So blaming Stein's paltry number of voters for Clinton's loss seems more like "hippy punching" to me than a legitimate reason for her failure to carry critical swing states. She was supposed to have the best GOTV effort ever. In fact, a pair of Clinton GOTV folks came to my house to ask if my daughter (away at school) had voted yet, and I live in a red neighborhood in a state Hillary was going to win anyway.
But what about Gary Johnson, you might ask, the Libertarian candidate, who supposedly had a number of Democratic leaning and Independent voters among his supporters? Why weren't they the spoilers? Well, again, much of Johnson's support, which peaked at 13% around the time of the GOP convention, also began to rapidly melt away as the election got nearer.
In an ABC tracking poll in late October, Johnson's support was shown to be at 8% of all Independents, 2% of all Republicans and 2% of all Democrats. This poll was supported by a CNN/ORC poll that showed Johnson's support - then at 3% nationally - was comprised of less than one percent Democrats, as opposed to 2% Republicans and 8% Independents.
Independents are a catchall category who may lean either conservative or liberal despite lack of party affiliation, and the Libertarian party is generally aligned with many basic conservative principles. I think the better assumption is that Johnson's supporters, if they had chosen to vote for the major candidates would have been more likely to vote for Trump than Clinton. This was born out in the CNN/ORC poll where only 1% of self-described liberals claimed they supported him.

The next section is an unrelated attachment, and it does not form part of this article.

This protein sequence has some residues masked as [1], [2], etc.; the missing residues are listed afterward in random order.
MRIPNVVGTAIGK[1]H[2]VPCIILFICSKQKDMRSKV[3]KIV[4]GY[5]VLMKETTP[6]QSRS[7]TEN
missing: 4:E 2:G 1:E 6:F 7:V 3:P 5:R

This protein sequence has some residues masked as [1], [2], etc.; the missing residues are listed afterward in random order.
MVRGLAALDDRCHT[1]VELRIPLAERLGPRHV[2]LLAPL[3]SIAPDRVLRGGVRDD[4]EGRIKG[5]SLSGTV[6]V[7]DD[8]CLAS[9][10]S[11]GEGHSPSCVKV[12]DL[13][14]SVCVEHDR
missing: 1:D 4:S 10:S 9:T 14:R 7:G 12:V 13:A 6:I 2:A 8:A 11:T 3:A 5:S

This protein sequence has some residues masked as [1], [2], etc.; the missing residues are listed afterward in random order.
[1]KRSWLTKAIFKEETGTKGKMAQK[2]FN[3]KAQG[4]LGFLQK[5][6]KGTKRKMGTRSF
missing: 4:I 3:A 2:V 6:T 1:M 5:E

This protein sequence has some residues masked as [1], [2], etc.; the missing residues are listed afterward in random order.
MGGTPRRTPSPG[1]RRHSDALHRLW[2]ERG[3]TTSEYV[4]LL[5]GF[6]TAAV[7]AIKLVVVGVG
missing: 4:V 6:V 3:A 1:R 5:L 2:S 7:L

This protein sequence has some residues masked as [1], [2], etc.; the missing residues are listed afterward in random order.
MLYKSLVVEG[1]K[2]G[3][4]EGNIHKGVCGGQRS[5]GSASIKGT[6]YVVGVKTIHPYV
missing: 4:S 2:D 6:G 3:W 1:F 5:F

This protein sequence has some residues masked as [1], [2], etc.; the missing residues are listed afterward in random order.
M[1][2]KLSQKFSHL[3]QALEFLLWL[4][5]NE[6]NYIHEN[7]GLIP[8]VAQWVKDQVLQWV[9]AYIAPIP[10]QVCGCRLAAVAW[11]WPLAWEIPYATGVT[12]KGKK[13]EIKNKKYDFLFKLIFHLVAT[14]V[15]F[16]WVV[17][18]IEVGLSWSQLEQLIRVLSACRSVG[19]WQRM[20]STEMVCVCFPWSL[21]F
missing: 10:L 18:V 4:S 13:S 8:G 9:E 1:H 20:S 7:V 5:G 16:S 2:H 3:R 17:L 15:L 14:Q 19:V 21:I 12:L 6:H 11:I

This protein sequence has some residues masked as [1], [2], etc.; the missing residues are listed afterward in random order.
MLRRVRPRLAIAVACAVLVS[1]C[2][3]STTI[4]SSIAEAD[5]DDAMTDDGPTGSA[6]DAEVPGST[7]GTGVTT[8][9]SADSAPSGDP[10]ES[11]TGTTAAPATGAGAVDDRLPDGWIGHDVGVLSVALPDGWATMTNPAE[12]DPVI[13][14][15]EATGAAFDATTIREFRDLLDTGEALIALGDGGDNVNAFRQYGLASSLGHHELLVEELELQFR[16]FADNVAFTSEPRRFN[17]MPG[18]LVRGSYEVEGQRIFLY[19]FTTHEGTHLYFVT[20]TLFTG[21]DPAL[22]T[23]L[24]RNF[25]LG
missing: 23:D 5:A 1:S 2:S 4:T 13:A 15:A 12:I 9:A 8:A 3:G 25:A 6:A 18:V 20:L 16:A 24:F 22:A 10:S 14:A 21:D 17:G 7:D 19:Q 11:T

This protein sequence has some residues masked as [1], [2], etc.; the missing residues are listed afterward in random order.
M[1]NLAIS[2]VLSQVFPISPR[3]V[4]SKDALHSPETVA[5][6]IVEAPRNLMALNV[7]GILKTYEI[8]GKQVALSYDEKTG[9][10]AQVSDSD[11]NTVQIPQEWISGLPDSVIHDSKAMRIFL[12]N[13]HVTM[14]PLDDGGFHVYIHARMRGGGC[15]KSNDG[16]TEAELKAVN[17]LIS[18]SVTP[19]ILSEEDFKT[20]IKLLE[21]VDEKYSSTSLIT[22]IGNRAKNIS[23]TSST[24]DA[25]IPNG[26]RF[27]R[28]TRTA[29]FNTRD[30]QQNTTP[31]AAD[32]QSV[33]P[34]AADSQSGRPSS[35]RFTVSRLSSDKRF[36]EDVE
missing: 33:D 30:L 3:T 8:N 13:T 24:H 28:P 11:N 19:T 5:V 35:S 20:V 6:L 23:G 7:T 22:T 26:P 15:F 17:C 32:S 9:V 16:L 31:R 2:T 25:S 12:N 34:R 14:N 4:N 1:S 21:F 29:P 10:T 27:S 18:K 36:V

In fact, Reason magazine posted an article on November 5th, "If Hillary Clinton Wins Nevada, Florida, North Carolina and Other Close States, She Can Thank Gary Johnson," in which they claimed Johnson supporters were pulling votes away from Trump by a significant margin to the benefit of Clinton. All things considered, I suspect they have the better argument than Clinton supporters do as to how much Libertarian voters impacted the votes cast for their respective candidates.